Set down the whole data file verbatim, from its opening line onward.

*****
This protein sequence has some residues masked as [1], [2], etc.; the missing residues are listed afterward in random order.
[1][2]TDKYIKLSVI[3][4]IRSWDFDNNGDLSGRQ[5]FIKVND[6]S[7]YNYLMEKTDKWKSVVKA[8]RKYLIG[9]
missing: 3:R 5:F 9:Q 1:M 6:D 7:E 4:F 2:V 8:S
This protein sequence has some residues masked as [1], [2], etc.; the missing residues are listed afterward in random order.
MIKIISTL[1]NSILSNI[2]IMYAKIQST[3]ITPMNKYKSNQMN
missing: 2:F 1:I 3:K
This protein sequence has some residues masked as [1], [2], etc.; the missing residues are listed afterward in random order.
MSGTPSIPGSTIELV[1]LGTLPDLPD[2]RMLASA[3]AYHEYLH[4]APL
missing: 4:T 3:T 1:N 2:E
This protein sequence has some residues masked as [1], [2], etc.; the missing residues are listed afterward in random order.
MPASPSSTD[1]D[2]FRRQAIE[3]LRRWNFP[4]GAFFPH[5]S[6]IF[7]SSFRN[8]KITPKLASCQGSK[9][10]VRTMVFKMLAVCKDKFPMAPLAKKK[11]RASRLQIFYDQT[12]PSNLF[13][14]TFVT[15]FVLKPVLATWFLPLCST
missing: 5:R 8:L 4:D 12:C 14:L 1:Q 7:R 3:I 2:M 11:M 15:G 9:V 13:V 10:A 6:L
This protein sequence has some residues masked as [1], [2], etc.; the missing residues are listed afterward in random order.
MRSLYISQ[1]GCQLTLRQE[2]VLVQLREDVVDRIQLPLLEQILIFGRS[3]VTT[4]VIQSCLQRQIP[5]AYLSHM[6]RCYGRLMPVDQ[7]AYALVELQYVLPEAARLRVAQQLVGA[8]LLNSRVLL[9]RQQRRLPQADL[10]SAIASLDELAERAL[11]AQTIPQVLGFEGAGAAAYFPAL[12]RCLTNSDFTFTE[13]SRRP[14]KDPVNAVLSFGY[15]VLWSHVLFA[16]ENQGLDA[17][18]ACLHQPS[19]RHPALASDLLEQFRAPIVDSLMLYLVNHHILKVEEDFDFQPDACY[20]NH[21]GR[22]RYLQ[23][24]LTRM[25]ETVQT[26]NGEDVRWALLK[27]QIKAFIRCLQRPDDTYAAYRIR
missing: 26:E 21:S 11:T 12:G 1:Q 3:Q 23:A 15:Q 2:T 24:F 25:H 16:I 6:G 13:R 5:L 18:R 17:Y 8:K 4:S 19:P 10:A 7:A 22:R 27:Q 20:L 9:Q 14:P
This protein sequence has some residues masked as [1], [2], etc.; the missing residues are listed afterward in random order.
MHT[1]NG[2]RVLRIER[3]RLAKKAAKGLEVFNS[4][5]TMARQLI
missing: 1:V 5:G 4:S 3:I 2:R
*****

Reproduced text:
This protein sequence has some residues masked as [1], [2], etc.; the missing residues are listed afterward in random order.
[1][2]TDKYIKLSVI[3][4]IRSWDFDNNGDLSGRQ[5]FIKVND[6]S[7]YNYLMEKTDKWKSVVKA[8]RKYLIG[9]
missing: 3:R 5:F 9:Q 1:M 6:D 7:E 4:F 2:V 8:S
This protein sequence has some residues masked as [1], [2], etc.; the missing residues are listed afterward in random order.
MIKIISTL[1]NSILSNI[2]IMYAKIQST[3]ITPMNKYKSNQMN
missing: 2:F 1:I 3:K
This protein sequence has some residues masked as [1], [2], etc.; the missing residues are listed afterward in random order.
MSGTPSIPGSTIELV[1]LGTLPDLPD[2]RMLASA[3]AYHEYLH[4]APL
missing: 4:T 3:T 1:N 2:E
This protein sequence has some residues masked as [1], [2], etc.; the missing residues are listed afterward in random order.
MPASPSSTD[1]D[2]FRRQAIE[3]LRRWNFP[4]GAFFPH[5]S[6]IF[7]SSFRN[8]KITPKLASCQGSK[9][10]VRTMVFKMLAVCKDKFPMAPLAKKK[11]RASRLQIFYDQT[12]PSNLF[13][14]TFVT[15]FVLKPVLATWFLPLCST
missing: 5:R 8:L 4:D 12:C 14:L 1:Q 7:R 3:I 2:M 11:M 15:G 9:V 13:V 10:A 6:L
This protein sequence has some residues masked as [1], [2], etc.; the missing residues are listed afterward in random order.
MRSLYISQ[1]GCQLTLRQE[2]VLVQLREDVVDRIQLPLLEQILIFGRS[3]VTT[4]VIQSCLQRQIP[5]AYLSHM[6]RCYGRLMPVDQ[7]AYALVELQYVLPEAARLRVAQQLVGA[8]LLNSRVLL[9]RQQRRLPQADL[10]SAIASLDELAERAL[11]AQTIPQVLGFEGAGAAAYFPAL[12]RCLTNSDFTFTE[13]SRRP[14]KDPVNAVLSFGY[15]VLWSHVLFA[16]ENQGLDA[17][18]ACLHQPS[19]RHPALASDLLEQFRAPIVDSLMLYLVNHHILKVEEDFDFQPDACY[20]NH[21]GR[22]RYLQ[23][24]LTRM[25]ETVQT[26]NGEDVRWALLK[27]QIKAFIRCLQRPDDTYAAYRIR
missing: 26:E 21:S 11:T 12:G 1:Q 3:Q 23:A 15:Q 2:T 24:F 25:H 16:I 6:G 13:R 5:L 18:R 17:Y 8:K 4:S 19:P 10:A 7:A 22:R 27:Q 20:L 9:Q 14:P
This protein sequence has some residues masked as [1], [2], etc.; the missing residues are listed afterward in random order.
MHT[1]NG[2]RVLRIER[3]RLAKKAAKGLEVFNS[4][5]TMARQLI
missing: 1:V 5:G 4:S 3:I 2:R